Socialising your new Scottie is very important. It involves meeting and having pleasant encounters with different adults, children, dogs (puppies and adults), and other animals.
Your puppy will benefit by experiencing a wide range of events, environments and situations.
Any puppy’s first year is very important. Those that are well socialised grow up to be friendly and happy with people and other animals, and make very successful pets.
Dogs that were taken out regularly as puppies can take different situations in their stride and enjoy going anywhere with their owners. Dogs that like people can be taken anywhere and live life to the full.
Under socialised puppies grow into adult dogs that bite because they are afraid. Dogs that bite don’t have a bright future. Dogs that haven’t got used to lots of places and events, don’t enjoy being taken out.
The sooner the better, during the early weeks, a puppy will approach anything or anybody willingly and without fear. 14 days after puppy has had their 10 to 12 week booster vaccination it is safe to take puppy out into the world. From 12 to 14 weeks of age, puppy will become a little more cautious, approaching new encounters with trepidation, they will look to you for reassurance.
It is valuable exercise to have puppy meet a wide variety of people, situations and other animals as soon as possible. Your puppy has already been receiving a variety of experiences meeting people as well as other dogs. It is important that you make a real effort to continue to socialise your new puppy during your first few weeks and months together.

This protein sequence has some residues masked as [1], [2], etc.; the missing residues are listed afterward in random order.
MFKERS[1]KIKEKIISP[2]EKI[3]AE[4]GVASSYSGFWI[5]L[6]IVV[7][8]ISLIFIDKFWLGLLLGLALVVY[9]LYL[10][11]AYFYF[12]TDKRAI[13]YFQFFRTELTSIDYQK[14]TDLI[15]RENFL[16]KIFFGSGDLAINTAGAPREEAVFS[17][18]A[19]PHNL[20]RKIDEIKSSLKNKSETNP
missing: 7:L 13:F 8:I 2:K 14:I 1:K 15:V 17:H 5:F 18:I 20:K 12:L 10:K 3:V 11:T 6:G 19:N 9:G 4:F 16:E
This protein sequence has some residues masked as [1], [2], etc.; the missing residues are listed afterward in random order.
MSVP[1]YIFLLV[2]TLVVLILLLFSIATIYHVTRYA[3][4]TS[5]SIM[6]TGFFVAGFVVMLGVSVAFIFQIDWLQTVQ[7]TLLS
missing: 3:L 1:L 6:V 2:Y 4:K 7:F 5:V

If you continue to make an effort until the puppy is at least one year old, you will end up with a friendly adult dog that can be taken anywhere.
It’s easy! Take your Scottie puppy out and about, as much as possible and as soon as they have settled in, taking care not to overwhelm them.
Since it is particularly necessary for pet dogs to enjoy the company of humans, it is important that they meet a lot of them, especially children of all ages. Take your puppy to them, and invite them round to your house. It’s easy really, and important that you do make the effort to get on with it while your puppy is still young.
All encounters should be enjoyable. Keep your puppy happy by giving strangers small tasty tit-bits to feed, or by passing them a favourite toy so they can play together.
Watch your puppy constantly for signs that they are becoming anxious or overwhelmed, and, if so, remove them from the situation, or give them more space and freedom to approach in their own time. Think ahead and try to prevent unpleasant events. Arrange for all encounters to be successful and rewarding.
Remember that young puppies tire easily, so keep encounters short, with enough time in between for resting.
A good puppy socialisation class helps with socialising and training, the class should be just a supplement as most of the work should be done by you away from the class.
Puppies are usually admitted to ‘Puppy Classes’ between the ages of 12-20 weeks and the entire family is encouraged to go so that all the puppies meet a wide variety of adults and children.
Finding a good class is essential as a bad one can do more harm than good (your veterinary surgeon may be able to recommend one).
Don't forget to check out www.calanclan.com for more Scottie info!